Black HistoryOn Friday last, I sat in my daughter’s classroom where I was invited to be a 4th grader for a day. Above her teacher’s smart board were the photos of all the Presidents past and present of the United States. On the very end was a solitary singularly dark face and my heart rose up. Barack Hussein Obama.  I thought here is Black History in the making in a way that we have probably never seen. The history of this country, like all history, has been thus far documented by the “winners”.  But I do believe that maybe for the very first time in history, we are now active co-writers in the retelling of American history. We are still burying our young black men, still having to insist that black lives matter -I can still be called a nigger in the trendiest part of New York City while the most powerful man on the planet is a Black Man. In the midst of extraordinary change some things remain the same. History repeating itself at the same time it is galloping forward. This is a very schizy time in Black History…or is  it American History?

The other question is…..  Do most White people even register Black History Month? Is it important? Do they value it? Does it affect their immediate personal lives in any significant way? Is it a catalyst for healing or enlightenment or realizations of any kind? I think not. I think it is at best tolerated and mostly ignored – like a dark cloud passing overhead that you hope doesn’t rain on you. You look up- see the cloud and go on with your life, vaguely registering that maybe a storm is coming. And if it does come, you’re safely at home.

George Orwell wrote  “The most effective way to destroy people is to deny and obliterate their own understanding of their history”. I think schools may be the one place where this effort may bear fruit. Early recognition of the  complex history of blacks in this country may aid the next generations in creating the bridge so desperately needed to cross the racial divide. Small ideas influence children in big ways and though change sometimes takes forever the sparks of it can ignite in an instant.10831886_877308035633841_114503268_n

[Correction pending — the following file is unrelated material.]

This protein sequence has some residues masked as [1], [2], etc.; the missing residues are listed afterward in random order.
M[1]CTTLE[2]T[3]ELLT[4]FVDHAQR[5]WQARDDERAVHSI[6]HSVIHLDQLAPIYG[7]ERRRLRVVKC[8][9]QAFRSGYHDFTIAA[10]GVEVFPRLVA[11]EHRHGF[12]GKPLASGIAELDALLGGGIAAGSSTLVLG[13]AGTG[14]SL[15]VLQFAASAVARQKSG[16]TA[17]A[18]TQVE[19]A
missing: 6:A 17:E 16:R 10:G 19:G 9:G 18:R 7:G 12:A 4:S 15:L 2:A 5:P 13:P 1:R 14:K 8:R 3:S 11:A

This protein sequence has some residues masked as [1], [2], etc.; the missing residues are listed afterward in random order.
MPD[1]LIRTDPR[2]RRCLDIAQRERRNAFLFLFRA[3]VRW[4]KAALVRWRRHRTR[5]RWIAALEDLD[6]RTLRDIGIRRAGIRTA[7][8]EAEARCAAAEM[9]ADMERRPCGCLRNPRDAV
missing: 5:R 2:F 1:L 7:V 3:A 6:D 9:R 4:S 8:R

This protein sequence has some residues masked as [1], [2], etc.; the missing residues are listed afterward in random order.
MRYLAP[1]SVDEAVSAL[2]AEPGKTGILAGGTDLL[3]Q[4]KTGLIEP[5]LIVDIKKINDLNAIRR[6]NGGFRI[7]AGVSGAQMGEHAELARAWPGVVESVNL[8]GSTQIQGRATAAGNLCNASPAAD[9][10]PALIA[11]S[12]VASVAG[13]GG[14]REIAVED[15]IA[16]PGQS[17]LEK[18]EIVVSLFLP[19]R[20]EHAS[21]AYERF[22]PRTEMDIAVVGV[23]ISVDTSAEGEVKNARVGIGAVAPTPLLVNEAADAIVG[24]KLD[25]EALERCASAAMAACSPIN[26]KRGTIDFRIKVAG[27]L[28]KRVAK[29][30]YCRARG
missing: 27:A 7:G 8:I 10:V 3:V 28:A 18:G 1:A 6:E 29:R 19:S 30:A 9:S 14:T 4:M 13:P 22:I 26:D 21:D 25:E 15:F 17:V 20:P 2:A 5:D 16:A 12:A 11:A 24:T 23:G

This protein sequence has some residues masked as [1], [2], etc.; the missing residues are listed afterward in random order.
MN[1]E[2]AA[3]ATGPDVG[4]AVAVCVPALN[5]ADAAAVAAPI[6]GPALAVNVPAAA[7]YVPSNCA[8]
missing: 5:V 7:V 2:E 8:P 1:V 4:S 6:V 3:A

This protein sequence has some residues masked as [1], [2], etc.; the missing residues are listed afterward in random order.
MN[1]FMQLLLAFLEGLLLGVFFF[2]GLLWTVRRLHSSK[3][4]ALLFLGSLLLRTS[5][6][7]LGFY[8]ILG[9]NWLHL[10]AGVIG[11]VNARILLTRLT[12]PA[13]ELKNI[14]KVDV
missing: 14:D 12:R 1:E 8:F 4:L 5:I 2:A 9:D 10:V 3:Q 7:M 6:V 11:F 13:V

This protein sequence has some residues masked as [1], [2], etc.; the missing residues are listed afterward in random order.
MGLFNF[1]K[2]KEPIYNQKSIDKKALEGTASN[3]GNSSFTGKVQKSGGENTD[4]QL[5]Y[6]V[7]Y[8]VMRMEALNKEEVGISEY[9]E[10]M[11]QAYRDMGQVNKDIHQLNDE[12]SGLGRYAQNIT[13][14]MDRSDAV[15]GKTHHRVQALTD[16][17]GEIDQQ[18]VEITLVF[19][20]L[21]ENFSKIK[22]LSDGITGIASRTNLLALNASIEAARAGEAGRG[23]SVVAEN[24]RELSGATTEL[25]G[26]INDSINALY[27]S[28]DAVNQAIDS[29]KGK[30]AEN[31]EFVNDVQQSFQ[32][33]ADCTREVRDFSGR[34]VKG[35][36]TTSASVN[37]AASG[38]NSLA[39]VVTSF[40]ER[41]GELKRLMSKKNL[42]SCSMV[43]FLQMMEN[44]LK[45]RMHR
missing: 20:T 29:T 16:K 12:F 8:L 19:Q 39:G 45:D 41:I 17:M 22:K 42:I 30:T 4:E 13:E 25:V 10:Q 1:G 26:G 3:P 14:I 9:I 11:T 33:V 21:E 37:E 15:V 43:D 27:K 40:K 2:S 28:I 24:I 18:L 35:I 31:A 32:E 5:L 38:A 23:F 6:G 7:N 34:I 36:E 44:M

Race in this country is such a loaded subject. We have yet to scratch the surface of it. I don’t claim to have many answers but I do know that Black History isn’t only for Black people. It isn’t Black history or White history- it’s both of our histories.  Walking in a protest march in New York City, a young student close by began singing  “…we shall overcome, we shall over come” and here again was history repeating itself.  A history  that has left us scared and angry, and guilty and sorrowful and shamed.  There is a soul debt upon us. A debt incurred on the slave ships, on the auction blocks, in the Middle Passage, in the planting fields. One that has carried over to Bloody Sunday,  to the L.A. riots, to Eric Garner to “Boycott the Oscars”.  There still hangs over our heads a heavy dark cloud  that we are all terrified will burst. Because sure as hell, we’re all getting soaked. I think it’s filled with tears….Black tears and White tears – all our tears held at bay for far too long and only  the act of  weeping together can wash us clean.  And so I will find a way to honor the heart of Black History Month even though I don’t quite believe in it. I will honor it while I  pray for the day we no longer need it.

And won’t that be Lovely.